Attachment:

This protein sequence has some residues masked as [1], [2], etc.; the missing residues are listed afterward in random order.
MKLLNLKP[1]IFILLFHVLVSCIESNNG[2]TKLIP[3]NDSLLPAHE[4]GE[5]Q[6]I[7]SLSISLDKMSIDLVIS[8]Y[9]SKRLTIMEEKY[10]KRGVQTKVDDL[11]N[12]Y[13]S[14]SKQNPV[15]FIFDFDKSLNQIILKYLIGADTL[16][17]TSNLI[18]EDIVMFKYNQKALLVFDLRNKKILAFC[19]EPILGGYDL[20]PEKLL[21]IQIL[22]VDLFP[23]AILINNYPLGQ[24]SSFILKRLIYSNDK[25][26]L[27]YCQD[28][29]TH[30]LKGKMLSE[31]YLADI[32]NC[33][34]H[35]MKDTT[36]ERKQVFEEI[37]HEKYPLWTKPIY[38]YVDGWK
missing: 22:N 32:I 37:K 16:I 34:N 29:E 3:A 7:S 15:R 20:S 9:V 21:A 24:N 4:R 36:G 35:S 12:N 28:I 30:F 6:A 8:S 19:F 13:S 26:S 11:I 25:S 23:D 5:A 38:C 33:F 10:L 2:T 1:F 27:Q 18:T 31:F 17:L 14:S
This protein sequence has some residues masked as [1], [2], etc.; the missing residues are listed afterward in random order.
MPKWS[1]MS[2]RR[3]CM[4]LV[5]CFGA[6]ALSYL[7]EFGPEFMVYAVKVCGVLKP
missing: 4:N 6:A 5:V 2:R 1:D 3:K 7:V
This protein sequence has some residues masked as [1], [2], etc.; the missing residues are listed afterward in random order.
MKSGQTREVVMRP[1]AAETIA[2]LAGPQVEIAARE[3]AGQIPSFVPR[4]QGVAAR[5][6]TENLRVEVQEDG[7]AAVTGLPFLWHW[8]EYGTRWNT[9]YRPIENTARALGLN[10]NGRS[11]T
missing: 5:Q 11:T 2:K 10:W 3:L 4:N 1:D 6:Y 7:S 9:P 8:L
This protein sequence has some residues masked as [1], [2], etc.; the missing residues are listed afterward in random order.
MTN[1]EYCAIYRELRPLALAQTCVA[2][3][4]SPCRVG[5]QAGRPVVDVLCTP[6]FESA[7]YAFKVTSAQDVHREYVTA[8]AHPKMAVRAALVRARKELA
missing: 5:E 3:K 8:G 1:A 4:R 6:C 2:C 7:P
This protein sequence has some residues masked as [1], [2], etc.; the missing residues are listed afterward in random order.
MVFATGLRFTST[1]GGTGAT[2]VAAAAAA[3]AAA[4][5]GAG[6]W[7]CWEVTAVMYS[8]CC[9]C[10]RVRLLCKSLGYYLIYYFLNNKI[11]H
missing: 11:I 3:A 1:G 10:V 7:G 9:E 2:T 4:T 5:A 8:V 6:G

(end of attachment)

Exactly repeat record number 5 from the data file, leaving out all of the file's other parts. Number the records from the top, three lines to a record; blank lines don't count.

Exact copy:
This protein sequence has some residues masked as [1], [2], etc.; the missing residues are listed afterward in random order.
MVFATGLRFTST[1]GGTGAT[2]VAAAAAA[3]AAA[4][5]GAG[6]W[7]CWEVTAVMYS[8]CC[9]C[10]RVRLLCKSLGYYLIYYFLNNKI[11]H
missing: 11:I 3:A 1:G 10:V 7:G 9:E 2:T 4:T 5:A 8:V 6:G